Book and Resource Review Guidelines
Updated February 2015
The objective of the Books and Resource Review (B&RR)
section of AMLE is to provide our readers with insightful and
informative reviews of a diverse array of resources. We
define the term "resources" broadly - such that we are interested
in reviews of not only books but also software, hardware, internet
sites, training programs, experiential exercises, simulations, and
other tools that may assist management educators and practitioners
in developing their knowledge, skills, and awareness.
Additionally, the current editorial board has made a strategic
decision to include reviews of resources drawn from outside of the
management domain. As a result, we are particularly
interested in reviews of applicable resources drawn from across the
disciplines (e.g., Computer Sciences, Engineering, Education,
Journalism, Humanities, Law, Medicine & Health Sciences,
Natural Sciences, Social Sciences), as well as those specifically
targeting management educators.
Although the editors will initiate the review of both popular
and classic media, we encourage editorial board members, and indeed
Academy of Management members, to recommend specific reviews that
AMLE should undertake. It should be stressed that AMLE will strive
to address the range of interests represented by all divisions and
interest groups of the Academy. In addition, we will strive
to represent alternative, unique, and emerging viewpoints from
across the disciplines and around the globe, both in the selection
of resources and the selection of reviewers.
What follows is a recommended format for the reviews. We
encourage you to follow this but also to consider whether an
alternative approach might be appropriate given the nature of the
resource, and the nature of the review undertaken. If an
alternative approach is preferred, please contact the B&RR
section editor, Amy Kenworthy before
beginning the review, using the phrase AMLE Book and Resource
Reviews in the subject line.
1. Titles and
Pre-Review Information: At the beginning of your review, place the
Copyright Academy of Management Learning and Education
(Title) The Great American Novel about Management
By Jane R. Doe and John M. Doe. New York, NY: Universal
Publishers, 2001. 545 pages, hard cover.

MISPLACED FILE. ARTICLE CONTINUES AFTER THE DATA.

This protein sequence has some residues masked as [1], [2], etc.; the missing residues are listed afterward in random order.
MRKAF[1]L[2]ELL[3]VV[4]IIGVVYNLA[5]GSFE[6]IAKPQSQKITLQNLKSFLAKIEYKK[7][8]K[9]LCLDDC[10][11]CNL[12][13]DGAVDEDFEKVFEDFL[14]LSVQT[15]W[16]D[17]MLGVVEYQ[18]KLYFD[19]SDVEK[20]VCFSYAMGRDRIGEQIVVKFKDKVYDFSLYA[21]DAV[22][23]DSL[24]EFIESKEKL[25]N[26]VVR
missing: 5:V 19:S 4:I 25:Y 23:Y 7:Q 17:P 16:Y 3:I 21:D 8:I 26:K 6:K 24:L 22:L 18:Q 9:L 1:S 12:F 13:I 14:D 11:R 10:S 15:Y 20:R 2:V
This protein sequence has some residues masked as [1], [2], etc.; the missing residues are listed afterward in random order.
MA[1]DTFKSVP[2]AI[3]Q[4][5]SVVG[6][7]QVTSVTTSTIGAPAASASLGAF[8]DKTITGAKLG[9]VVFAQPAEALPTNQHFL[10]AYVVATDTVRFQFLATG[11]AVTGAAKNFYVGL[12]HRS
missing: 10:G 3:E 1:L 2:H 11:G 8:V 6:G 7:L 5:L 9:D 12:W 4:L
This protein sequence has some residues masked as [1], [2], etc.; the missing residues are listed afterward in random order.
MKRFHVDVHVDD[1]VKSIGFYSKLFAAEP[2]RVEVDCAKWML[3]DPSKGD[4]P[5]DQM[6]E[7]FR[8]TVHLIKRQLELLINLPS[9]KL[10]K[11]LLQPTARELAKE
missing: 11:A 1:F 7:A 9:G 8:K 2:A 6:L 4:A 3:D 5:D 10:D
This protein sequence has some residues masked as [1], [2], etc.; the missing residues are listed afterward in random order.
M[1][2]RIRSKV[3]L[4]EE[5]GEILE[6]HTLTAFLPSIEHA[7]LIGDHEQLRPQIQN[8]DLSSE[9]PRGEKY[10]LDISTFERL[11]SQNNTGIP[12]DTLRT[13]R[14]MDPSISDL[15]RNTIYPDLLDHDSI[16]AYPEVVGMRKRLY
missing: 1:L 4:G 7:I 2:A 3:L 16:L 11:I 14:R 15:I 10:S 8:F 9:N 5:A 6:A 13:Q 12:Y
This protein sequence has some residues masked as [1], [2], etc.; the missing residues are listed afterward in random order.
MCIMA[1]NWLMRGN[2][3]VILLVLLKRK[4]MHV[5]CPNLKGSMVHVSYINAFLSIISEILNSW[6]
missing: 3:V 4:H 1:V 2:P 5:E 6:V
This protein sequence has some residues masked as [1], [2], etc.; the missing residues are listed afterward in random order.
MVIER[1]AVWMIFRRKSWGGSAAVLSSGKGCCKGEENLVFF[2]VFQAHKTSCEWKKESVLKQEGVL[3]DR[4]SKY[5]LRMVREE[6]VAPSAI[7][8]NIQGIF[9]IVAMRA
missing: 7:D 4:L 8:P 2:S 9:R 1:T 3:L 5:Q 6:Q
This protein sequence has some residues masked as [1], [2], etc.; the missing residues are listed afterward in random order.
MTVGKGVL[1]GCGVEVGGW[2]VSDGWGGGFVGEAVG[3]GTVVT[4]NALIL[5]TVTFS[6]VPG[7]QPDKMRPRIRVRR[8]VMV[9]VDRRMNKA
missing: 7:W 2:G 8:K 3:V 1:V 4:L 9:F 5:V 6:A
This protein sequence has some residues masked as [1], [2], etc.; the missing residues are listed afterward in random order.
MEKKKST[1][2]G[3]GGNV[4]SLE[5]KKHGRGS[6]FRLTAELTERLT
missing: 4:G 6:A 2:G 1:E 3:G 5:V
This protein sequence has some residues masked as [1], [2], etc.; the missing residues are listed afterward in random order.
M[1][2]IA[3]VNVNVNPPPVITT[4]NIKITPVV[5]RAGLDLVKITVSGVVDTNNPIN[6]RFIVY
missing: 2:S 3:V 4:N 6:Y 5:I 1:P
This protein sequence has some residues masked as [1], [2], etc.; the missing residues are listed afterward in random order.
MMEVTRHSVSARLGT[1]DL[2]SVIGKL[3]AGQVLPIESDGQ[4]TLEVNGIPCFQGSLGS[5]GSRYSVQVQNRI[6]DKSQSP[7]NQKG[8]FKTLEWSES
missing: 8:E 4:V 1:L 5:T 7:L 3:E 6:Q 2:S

Reviewed by J. B. Arbaugh, University of Wisconsin Oshkosh
paragraph: Explain as briefly as possible what the resource (book,
video, exercise, simulation, etc) is about. Try to capture the
reader's attention in the opening.
Relate the main points of the work. Expand on these points so that
the reader can very quickly get a good feel for the material. You
can use quotes as long as they are not too long. If quotes are
used, indicate the page numbers after the quote. Please do not use
footnotes. You can include references to other works. In
fact, we encourage review authors to consider if there are
additional resources, particularly those that are freely available
online, that would be beneficial for readers to know about.
If there are, please include them, and the reasons why you
have found them useful, in your review. If you do reference
other works, place the author(s)'s last name, year of publication,
and, if appropriate, the quoted page numbers within parentheses
after the sentence (see the Format Section for an example). Include
the reference in the Bibliography Section. You do not have to use
references in a review; they are optional and should be used only
if they will enhance the quality of your review.
4. In the latter
paragraphs of the review, indicate the strengths of the work and
your concerns, such as questions you have about the presentation or
generalizability. Ensure you adopt a constructive tone. Help
the reader to understand why you have concerns. Notice that we
stayed away from the word "problems" or "weaknesses", since those
terms may not help readers to understand the ways in which the work
can be useful. However, since this is your review, we leave it to
your discretion to determine whether the use of such terms is
5. End: Conclude
your review by succinctly giving your overall opinion. Include how
you plan to use the work in your research and/or courses, if
appropriate. Finally, if applicable, how could practitioners
benefit from this material?
Maximum is 1500 words (about six typed double spaced pages).
Although there is no minimum, please use 1000 words (about four
pages) as a guide. If the review should run shorter or longer,
please contact the section editor, Amy Kenworthy.
2. Type: 12
point, including all titles. Times New Roman is the font. No
bolding. Use Italics to highlight a word or phrase. Place book
titles in Italics when used in the body of the review.
3. Headings: No
subheadings. No page headers. Page numbering at the bottom center
of the page.
4. Margins: Use
1" margins all around.
References (optional): Use author's last name and year, and page
number if a quote is cited. For example: (Ferris, 2001: 22)
or (Ford & Jones, 1998: 125-127)
(optional): Please follow the AMLE style and formatting guidelines
(posted on this site under the "Authors" menu).
- Form: Submit your review as an email attachment to Amy Kenworthy.
MS Word or Adobe Acrobat are preferred file formats. She will confirm
receipt of the attachment with a tentative timeline for review.
- Finally, if you have any questions about your review submission or
the submission process itself, please contact Amy Kenworthy via email.